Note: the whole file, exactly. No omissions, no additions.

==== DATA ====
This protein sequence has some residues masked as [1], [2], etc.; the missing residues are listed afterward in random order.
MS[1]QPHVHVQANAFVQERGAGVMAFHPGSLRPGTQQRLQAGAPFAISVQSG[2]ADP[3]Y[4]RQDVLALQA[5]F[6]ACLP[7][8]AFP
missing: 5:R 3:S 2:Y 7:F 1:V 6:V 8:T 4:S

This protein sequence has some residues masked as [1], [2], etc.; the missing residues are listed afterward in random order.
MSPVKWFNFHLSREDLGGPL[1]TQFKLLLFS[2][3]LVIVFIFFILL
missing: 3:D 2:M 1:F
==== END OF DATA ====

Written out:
This protein sequence has some residues masked as [1], [2], etc.; the missing residues are listed afterward in random order.
MS[1]QPHVHVQANAFVQERGAGVMAFHPGSLRPGTQQRLQAGAPFAISVQSG[2]ADP[3]Y[4]RQDVLALQA[5]F[6]ACLP[7][8]AFP
missing: 5:R 3:S 2:Y 7:F 1:V 6:V 8:T 4:S

This protein sequence has some residues masked as [1], [2], etc.; the missing residues are listed afterward in random order.
MSPVKWFNFHLSREDLGGPL[1]TQFKLLLFS[2][3]LVIVFIFFILL
missing: 3:D 2:M 1:F